All, Commercial Air Conditioning, Commercial HVAC, Preventive Maintenance Agreements
HVAC Coil Cleaning: Better Comfort = More Customers In Your Store
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Last Updated on April 26, 2019
It may be hard to believe that coils could be responsible for taking down your commercial HVAC system or making it operate at a low efficiency level. Routine coil cleaning can help your system turn out a peak performance, reduce your energy costs and bolster the comfort level in your store, which will make it an attractive place to shop and work.
As a business owner, you have to be concerned with your bottom line. Your business savvy tells you that a comfortable environment is important to your customers’ contentment. After all, who wants to shop in a store that has you wiping your brow or avoiding the dressing room because the air is so sticky? Let’s take a look at how your HVAC system’s coils function and how regular coil cleaning should be part of your preventative maintenance plan.
Condenser coils and evaporator coils are used to rejection
Evaporator coils are used to remove moisture and absorb heat from the air in your commercial space. The evaporator coil is part of your indoor unit.
The condenser coil’s job is to reject the heat from your air conditioning system by releasing it outside of your building. The condenser coil is normally part of your outdoor unit or it can be located in a mechanical room that has access to the outside so the hot air can be expelled from the building.
How does coil cleaning help the condenser and evaporator coils do their jobs?
The simple answer is coil cleaning promotes the efficient transfer of heat. You can probably picture a coil, which is a tube that twists in a spiral or corkscrew fashion. The tubes contain refrigerant and have fins on the outside to facilitate the heat transfer process. There are a lot a places on these coils where dirt can collect; especially when the condenser coil is located outside and exposed to all sorts of dirt, debris, soot and smog.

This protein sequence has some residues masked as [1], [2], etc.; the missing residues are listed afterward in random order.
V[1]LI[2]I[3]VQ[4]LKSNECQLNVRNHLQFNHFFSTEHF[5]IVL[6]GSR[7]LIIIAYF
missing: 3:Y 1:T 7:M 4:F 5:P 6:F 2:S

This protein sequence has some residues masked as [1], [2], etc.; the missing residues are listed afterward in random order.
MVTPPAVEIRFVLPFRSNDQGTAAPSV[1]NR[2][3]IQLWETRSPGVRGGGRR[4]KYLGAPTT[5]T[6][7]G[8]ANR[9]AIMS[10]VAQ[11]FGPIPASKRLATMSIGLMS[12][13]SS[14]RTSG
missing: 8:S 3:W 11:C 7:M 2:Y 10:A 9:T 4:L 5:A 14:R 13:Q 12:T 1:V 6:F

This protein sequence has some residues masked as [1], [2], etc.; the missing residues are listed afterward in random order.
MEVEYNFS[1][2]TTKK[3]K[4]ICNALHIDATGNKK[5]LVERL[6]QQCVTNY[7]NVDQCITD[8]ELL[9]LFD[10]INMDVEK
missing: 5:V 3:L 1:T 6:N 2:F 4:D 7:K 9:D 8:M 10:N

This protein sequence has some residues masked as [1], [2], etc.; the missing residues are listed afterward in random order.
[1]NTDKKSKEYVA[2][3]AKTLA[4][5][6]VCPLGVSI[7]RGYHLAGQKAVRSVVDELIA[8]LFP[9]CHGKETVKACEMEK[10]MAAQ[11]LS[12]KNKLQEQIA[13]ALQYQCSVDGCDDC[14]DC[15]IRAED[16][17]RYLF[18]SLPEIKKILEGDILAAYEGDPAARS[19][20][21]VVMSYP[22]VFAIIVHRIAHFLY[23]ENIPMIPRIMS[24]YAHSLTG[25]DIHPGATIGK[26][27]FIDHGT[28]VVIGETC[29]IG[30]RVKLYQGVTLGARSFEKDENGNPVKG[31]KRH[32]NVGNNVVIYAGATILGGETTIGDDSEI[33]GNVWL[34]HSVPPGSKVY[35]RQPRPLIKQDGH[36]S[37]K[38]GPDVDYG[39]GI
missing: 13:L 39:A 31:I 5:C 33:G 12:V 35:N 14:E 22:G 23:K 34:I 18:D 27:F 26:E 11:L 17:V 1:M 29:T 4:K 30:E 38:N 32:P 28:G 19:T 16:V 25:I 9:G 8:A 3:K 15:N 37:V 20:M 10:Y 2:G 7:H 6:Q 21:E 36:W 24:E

Dirty coils interfere with the transfer of heat. When your condenser coil is caked in grime, the heat will get trapped inside instead of being fully released. If the evaporator coil is dirty, it will not effectively absorb the heat. The result will be less efficient cooling cycles with your unit having difficulty reaching desired temperatures and removing moisture from the air. If you forego coil cleaning, you will notice the compromised system performance once your air is no longer cool and muggy air invades your space.
You’ve got a performance issue on your hands
By neglecting coil cleaning, your coils will become encased in dirt and grime and the release of heat impeded. When this happens, your compressor will have to work harder. You will notice that it is starting up more frequently and running longer in order to exchange heat. Eventually, it could end up running non-stop. Can you imagine how the constant operation of your system would add to the wear and tear on your unit and its parts and how a breakdown would be inevitable? If you find yourself calling in the repair technician all too often, it could be because you have not had a coil cleaning and routine maintenance. Regular maintenance will not only promote reliability, it will also extend the lifespan of your system.